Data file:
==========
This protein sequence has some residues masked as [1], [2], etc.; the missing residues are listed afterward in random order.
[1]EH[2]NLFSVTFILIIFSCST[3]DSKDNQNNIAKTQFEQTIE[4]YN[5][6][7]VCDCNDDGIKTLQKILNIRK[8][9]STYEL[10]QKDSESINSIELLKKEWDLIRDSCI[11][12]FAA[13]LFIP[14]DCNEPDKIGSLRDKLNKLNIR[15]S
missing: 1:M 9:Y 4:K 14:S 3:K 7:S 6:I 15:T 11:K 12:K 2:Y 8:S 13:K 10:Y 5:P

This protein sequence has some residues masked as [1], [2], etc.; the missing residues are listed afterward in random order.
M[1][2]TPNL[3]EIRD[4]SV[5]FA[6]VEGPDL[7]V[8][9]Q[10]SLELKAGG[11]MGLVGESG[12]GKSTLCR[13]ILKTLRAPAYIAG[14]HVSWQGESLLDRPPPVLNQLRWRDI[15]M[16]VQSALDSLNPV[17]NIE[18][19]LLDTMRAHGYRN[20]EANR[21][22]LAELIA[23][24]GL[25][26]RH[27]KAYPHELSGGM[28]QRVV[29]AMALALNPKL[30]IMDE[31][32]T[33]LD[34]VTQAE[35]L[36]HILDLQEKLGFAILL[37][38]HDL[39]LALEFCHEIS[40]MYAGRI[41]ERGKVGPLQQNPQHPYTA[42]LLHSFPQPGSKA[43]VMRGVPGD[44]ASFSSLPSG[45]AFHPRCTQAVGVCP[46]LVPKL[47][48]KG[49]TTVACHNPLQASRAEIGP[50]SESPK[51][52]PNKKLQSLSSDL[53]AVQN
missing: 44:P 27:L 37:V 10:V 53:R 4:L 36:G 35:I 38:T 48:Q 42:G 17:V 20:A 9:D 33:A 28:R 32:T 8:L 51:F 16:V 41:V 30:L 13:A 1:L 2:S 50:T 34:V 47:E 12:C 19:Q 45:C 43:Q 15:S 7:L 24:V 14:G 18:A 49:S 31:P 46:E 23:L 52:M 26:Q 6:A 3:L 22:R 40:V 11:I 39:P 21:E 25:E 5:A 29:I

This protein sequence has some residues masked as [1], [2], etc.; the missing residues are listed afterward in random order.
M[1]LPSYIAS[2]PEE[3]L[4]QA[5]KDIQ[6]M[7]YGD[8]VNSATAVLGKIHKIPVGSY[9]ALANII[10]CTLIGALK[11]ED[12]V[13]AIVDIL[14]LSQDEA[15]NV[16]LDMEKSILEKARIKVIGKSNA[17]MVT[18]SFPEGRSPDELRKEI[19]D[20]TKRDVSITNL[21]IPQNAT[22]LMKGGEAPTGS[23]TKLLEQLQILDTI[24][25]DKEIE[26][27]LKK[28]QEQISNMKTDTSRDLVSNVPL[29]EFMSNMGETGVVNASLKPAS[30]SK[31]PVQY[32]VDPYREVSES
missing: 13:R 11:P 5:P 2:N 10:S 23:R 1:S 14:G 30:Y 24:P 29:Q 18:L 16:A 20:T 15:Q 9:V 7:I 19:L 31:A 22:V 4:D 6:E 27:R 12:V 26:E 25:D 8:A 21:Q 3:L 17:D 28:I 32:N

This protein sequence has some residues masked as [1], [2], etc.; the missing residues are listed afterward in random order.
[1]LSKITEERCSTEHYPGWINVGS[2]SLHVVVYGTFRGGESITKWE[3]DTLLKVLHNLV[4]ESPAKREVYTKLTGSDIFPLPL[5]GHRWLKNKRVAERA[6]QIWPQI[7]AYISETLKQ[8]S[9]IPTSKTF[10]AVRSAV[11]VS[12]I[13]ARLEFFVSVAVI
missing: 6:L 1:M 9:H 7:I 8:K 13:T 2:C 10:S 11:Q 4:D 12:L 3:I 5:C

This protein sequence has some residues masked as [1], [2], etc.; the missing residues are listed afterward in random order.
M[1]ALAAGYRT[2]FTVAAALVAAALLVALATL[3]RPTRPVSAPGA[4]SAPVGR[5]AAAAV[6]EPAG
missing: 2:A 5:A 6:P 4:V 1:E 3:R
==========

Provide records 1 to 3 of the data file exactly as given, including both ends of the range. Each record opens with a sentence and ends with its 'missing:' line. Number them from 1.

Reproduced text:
This protein sequence has some residues masked as [1], [2], etc.; the missing residues are listed afterward in random order.
[1]EH[2]NLFSVTFILIIFSCST[3]DSKDNQNNIAKTQFEQTIE[4]YN[5][6][7]VCDCNDDGIKTLQKILNIRK[8][9]STYEL[10]QKDSESINSIELLKKEWDLIRDSCI[11][12]FAA[13]LFIP[14]DCNEPDKIGSLRDKLNKLNIR[15]S
missing: 1:M 9:Y 4:K 14:S 3:K 7:S 6:I 15:T 11:K 12:K 2:Y 8:S 13:K 10:Y 5:P

This protein sequence has some residues masked as [1], [2], etc.; the missing residues are listed afterward in random order.
M[1][2]TPNL[3]EIRD[4]SV[5]FA[6]VEGPDL[7]V[8][9]Q[10]SLELKAGG[11]MGLVGESG[12]GKSTLCR[13]ILKTLRAPAYIAG[14]HVSWQGESLLDRPPPVLNQLRWRDI[15]M[16]VQSALDSLNPV[17]NIE[18][19]LLDTMRAHGYRN[20]EANR[21][22]LAELIA[23][24]GL[25][26]RH[27]KAYPHELSGGM[28]QRVV[29]AMALALNPKL[30]IMDE[31][32]T[33]LD[34]VTQAE[35]L[36]HILDLQEKLGFAILL[37][38]HDL[39]LALEFCHEIS[40]MYAGRI[41]ERGKVGPLQQNPQHPYTA[42]LLHSFPQPGSKA[43]VMRGVPGD[44]ASFSSLPSG[45]AFHPRCTQAVGVCP[46]LVPKL[47][48]KG[49]TTVACHNPLQASRAEIGP[50]SESPK[51][52]PNKKLQSLSSDL[53]AVQN
missing: 44:P 27:L 37:V 10:V 53:R 4:L 36:G 35:I 38:T 48:Q 42:G 17:V 20:A 9:D 33:A 28:R 32:T 8:L 51:F 16:V 41:V 30:L 13:A 1:L 2:S 50:T 34:V 47:E 12:C 19:Q 45:C 43:Q 15:S 7:L 24:V 14:G 18:A 49:S 31:P 46:E 23:L 52:M 26:Q 6:A 3:L 22:R 40:V 11:I 39:P 21:E 25:E 5:A 29:I

This protein sequence has some residues masked as [1], [2], etc.; the missing residues are listed afterward in random order.
M[1]LPSYIAS[2]PEE[3]L[4]QA[5]KDIQ[6]M[7]YGD[8]VNSATAVLGKIHKIPVGSY[9]ALANII[10]CTLIGALK[11]ED[12]V[13]AIVDIL[14]LSQDEA[15]NV[16]LDMEKSILEKARIKVIGKSNA[17]MVT[18]SFPEGRSPDELRKEI[19]D[20]TKRDVSITNL[21]IPQNAT[22]LMKGGEAPTGS[23]TKLLEQLQILDTI[24][25]DKEIE[26][27]LKK[28]QEQISNMKTDTSRDLVSNVPL[29]EFMSNMGETGVVNASLKPAS[30]SK[31]PVQY[32]VDPYREVSES
missing: 13:R 11:P 5:P 2:N 10:S 23:R 1:S 14:G 30:Y 24:P 29:Q 18:L 16:A 20:T 15:Q 9:V 7:I 19:L 31:A 22:V 4:D 6:E 27:R 12:V 26:E 25:D 8:A 21:Q 3:L 17:D 28:I 32:N